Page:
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Welcome to The Awkward Adult - a blog designed to dissect the millennial mind. As the blog grows, I’ll be using this platform to write more content pertaining to young adults, sustainability and entrepreneurship. Be sure to stay connected!

I Was Ashamed For People To See Me Struggle

I Was Ashamed For People To See Me Struggle

John Stossel said it best: "I was ashamed for people to see me struggle." The quote is near and dear to me, and serves as the premise for this lengthy, but personal post. 

Let's rewind to the year 2011 - to the year I wanted to drop out of school. I spent countless nights scrolling on tumblr, crying myself to sleep and hating every moment I spent on campus. Before I begin, please know that this is a very personal story to me. By sharing my experience, I hope to inspire and provide hope to my younger brother, the future generation of undergraduate students, and anyone else going through a tough time - this one's for you. 

Turning 18 is a pivotal point for any young adult. You're just getting comfortable in your skin, but you're also reinventing yourself as you enter a new chapter in you life. Believe it or not, but you've created an identity for yourself. I'm not saying you have to label yourself as a "jock," "nerd," or "hipster." All I'm saying is that by the time you've reached 18 years of age, you've developed a voice - your own set of morals, ethics and personal beliefs.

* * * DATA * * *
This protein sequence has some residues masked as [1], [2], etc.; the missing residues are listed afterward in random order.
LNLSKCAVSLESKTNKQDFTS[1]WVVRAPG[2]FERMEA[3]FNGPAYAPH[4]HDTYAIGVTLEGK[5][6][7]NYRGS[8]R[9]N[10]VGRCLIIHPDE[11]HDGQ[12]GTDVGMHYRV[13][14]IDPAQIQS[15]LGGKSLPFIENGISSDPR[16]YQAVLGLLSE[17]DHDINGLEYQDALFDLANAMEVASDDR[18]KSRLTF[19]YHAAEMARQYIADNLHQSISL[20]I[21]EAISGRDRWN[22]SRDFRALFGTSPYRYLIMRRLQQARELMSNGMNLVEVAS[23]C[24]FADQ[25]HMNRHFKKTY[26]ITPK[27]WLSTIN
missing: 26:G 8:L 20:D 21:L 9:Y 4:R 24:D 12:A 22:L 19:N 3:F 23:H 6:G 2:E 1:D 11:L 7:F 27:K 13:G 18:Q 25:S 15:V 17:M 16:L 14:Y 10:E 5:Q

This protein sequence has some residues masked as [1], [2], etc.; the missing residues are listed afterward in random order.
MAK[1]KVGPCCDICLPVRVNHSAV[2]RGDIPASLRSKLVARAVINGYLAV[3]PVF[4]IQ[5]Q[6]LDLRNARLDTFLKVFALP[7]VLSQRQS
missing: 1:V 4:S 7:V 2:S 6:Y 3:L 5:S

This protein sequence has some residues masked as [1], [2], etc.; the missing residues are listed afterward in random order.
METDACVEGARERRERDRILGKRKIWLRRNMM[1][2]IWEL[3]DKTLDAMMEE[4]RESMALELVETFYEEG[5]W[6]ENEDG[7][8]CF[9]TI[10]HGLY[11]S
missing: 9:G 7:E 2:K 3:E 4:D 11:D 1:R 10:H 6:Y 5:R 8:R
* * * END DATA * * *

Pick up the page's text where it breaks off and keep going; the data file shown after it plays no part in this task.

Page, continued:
I entered university with the goal of graduating with a commerce degree in law and business and then furthering my studies by going to law school to fulfill my ultimate goal of becoming a lawyer.

My goal came crashing down within the first three months of the semester. My 18 year old self was distressed. I was no longer the smart, funny, go-getter who would become a lawyer - but instead, I was the stupid, failing girl who had no idea how to manage school, work and a personal life. I missed shifts at work, I was written up by my boss, and I was probably on the verge of being fired. In addition, I was pretty much failing accounting, statistics, and economics. Not to mention, I disliked math in high school and had a fear of doing any math related course in university - I guess that goes to show how powerful your thoughts are since it translated into how I performed in school.

Fast forward to the good stuff (err.. I mean, the bad stuff). After first semester, I was on academic probation and that was detrimental to how I viewed myself. Can you imagine waking up Christmas morning to see failing grades!? The smart girl I identified as was no longer "smart." I was ashamed of myself. I convinced myself that I didn't deserve to have friends, fun or to even be in school. I hated myself and how I was doing in life.